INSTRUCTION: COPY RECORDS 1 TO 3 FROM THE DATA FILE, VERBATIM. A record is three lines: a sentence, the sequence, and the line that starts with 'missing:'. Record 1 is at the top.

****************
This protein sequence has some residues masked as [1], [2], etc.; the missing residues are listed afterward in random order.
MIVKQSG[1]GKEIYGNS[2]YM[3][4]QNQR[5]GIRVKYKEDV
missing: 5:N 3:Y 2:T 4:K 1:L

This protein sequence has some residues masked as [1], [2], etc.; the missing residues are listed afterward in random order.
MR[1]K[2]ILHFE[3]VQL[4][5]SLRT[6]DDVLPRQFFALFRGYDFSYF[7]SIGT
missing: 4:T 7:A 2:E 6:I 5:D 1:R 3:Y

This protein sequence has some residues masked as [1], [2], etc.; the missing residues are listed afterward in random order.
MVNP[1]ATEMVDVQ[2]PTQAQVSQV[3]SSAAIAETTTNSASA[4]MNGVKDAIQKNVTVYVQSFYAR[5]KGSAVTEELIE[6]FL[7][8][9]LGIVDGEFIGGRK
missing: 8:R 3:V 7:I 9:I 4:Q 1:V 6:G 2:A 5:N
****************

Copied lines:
This protein sequence has some residues masked as [1], [2], etc.; the missing residues are listed afterward in random order.
MIVKQSG[1]GKEIYGNS[2]YM[3][4]QNQR[5]GIRVKYKEDV
missing: 5:N 3:Y 2:T 4:K 1:L

This protein sequence has some residues masked as [1], [2], etc.; the missing residues are listed afterward in random order.
MR[1]K[2]ILHFE[3]VQL[4][5]SLRT[6]DDVLPRQFFALFRGYDFSYF[7]SIGT
missing: 4:T 7:A 2:E 6:I 5:D 1:R 3:Y

This protein sequence has some residues masked as [1], [2], etc.; the missing residues are listed afterward in random order.
MVNP[1]ATEMVDVQ[2]PTQAQVSQV[3]SSAAIAETTTNSASA[4]MNGVKDAIQKNVTVYVQSFYAR[5]KGSAVTEELIE[6]FL[7][8][9]LGIVDGEFIGGRK
missing: 8:R 3:V 7:I 9:I 4:Q 1:V 6:G 2:A 5:N